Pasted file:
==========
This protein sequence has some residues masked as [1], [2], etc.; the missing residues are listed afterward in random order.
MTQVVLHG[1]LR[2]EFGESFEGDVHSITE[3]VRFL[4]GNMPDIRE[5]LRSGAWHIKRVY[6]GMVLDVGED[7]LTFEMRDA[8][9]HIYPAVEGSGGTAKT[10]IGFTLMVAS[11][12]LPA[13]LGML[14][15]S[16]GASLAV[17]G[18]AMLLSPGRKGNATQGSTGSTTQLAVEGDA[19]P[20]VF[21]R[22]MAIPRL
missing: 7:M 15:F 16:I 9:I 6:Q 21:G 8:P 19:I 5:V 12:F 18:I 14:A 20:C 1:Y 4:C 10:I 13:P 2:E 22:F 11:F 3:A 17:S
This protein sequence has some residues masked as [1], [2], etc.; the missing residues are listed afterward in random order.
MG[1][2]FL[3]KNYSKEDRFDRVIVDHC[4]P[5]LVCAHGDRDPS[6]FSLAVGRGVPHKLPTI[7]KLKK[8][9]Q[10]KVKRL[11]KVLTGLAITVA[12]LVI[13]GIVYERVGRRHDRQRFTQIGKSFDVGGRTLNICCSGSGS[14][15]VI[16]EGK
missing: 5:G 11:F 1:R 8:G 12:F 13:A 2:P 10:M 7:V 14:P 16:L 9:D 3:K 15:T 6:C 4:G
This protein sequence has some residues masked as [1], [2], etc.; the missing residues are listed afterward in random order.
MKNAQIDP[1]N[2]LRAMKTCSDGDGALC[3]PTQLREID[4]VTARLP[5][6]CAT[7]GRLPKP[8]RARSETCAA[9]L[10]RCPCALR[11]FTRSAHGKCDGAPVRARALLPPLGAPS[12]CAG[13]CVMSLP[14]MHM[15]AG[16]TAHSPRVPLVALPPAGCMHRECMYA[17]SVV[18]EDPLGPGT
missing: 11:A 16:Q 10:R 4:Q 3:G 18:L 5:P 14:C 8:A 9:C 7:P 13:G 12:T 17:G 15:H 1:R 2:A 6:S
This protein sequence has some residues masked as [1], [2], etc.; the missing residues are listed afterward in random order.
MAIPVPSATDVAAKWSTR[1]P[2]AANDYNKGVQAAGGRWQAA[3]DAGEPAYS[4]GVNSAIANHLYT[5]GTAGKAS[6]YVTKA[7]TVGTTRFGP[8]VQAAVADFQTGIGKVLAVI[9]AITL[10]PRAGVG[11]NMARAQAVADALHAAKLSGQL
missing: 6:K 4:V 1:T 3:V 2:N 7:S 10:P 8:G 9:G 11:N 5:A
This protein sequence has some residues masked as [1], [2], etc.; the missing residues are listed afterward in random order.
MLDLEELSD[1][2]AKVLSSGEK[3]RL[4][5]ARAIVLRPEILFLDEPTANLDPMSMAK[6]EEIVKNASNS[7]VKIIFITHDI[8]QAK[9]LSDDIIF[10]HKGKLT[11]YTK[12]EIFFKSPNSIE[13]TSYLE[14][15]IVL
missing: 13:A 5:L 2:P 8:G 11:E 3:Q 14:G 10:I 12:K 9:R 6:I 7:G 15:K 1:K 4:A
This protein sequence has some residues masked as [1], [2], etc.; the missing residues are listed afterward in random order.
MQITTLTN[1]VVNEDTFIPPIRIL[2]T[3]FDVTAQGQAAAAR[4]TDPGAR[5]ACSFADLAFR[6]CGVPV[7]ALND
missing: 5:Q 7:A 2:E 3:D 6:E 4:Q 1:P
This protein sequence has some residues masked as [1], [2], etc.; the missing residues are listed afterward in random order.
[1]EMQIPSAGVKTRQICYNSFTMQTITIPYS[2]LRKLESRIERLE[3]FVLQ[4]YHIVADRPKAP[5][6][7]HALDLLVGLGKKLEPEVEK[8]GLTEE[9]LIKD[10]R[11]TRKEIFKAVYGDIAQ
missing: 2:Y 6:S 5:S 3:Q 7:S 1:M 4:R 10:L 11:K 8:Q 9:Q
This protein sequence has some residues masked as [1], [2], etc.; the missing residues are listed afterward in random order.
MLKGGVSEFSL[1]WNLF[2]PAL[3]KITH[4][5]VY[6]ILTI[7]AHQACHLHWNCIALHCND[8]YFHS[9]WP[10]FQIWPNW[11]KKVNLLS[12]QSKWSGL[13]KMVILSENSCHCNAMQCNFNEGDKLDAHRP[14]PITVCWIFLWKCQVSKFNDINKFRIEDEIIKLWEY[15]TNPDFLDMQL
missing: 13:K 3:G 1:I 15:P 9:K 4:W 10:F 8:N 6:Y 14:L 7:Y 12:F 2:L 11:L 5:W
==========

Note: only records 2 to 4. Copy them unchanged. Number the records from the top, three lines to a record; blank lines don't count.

This protein sequence has some residues masked as [1], [2], etc.; the missing residues are listed afterward in random order.
MG[1][2]FL[3]KNYSKEDRFDRVIVDHC[4]P[5]LVCAHGDRDPS[6]FSLAVGRGVPHKLPTI[7]KLKK[8][9]Q[10]KVKRL[11]KVLTGLAITVA[12]LVI[13]GIVYERVGRRHDRQRFTQIGKSFDVGGRTLNICCSGSGS[14][15]VI[16]EGK
missing: 5:G 11:F 1:R 8:G 12:F 13:A 2:P 10:M 7:V 14:P 16:L 9:D 3:K 15:T 6:C 4:G
This protein sequence has some residues masked as [1], [2], etc.; the missing residues are listed afterward in random order.
MKNAQIDP[1]N[2]LRAMKTCSDGDGALC[3]PTQLREID[4]VTARLP[5][6]CAT[7]GRLPKP[8]RARSETCAA[9]L[10]RCPCALR[11]FTRSAHGKCDGAPVRARALLPPLGAPS[12]CAG[13]CVMSLP[14]MHM[15]AG[16]TAHSPRVPLVALPPAGCMHRECMYA[17]SVV[18]EDPLGPGT
missing: 11:A 16:Q 10:R 4:Q 3:G 18:L 5:P 14:C 8:A 9:C 7:P 13:G 12:T 17:G 15:H 1:R 2:A 6:S
This protein sequence has some residues masked as [1], [2], etc.; the missing residues are listed afterward in random order.
MAIPVPSATDVAAKWSTR[1]P[2]AANDYNKGVQAAGGRWQAA[3]DAGEPAYS[4]GVNSAIANHLYT[5]GTAGKAS[6]YVTKA[7]TVGTTRFGP[8]VQAAVADFQTGIGKVLAVI[9]AITL[10]PRAGVG[11]NMARAQAVADALHAAKLSGQL
missing: 6:K 4:V 1:T 3:V 2:N 7:S 10:P 8:G 9:G 11:N 5:A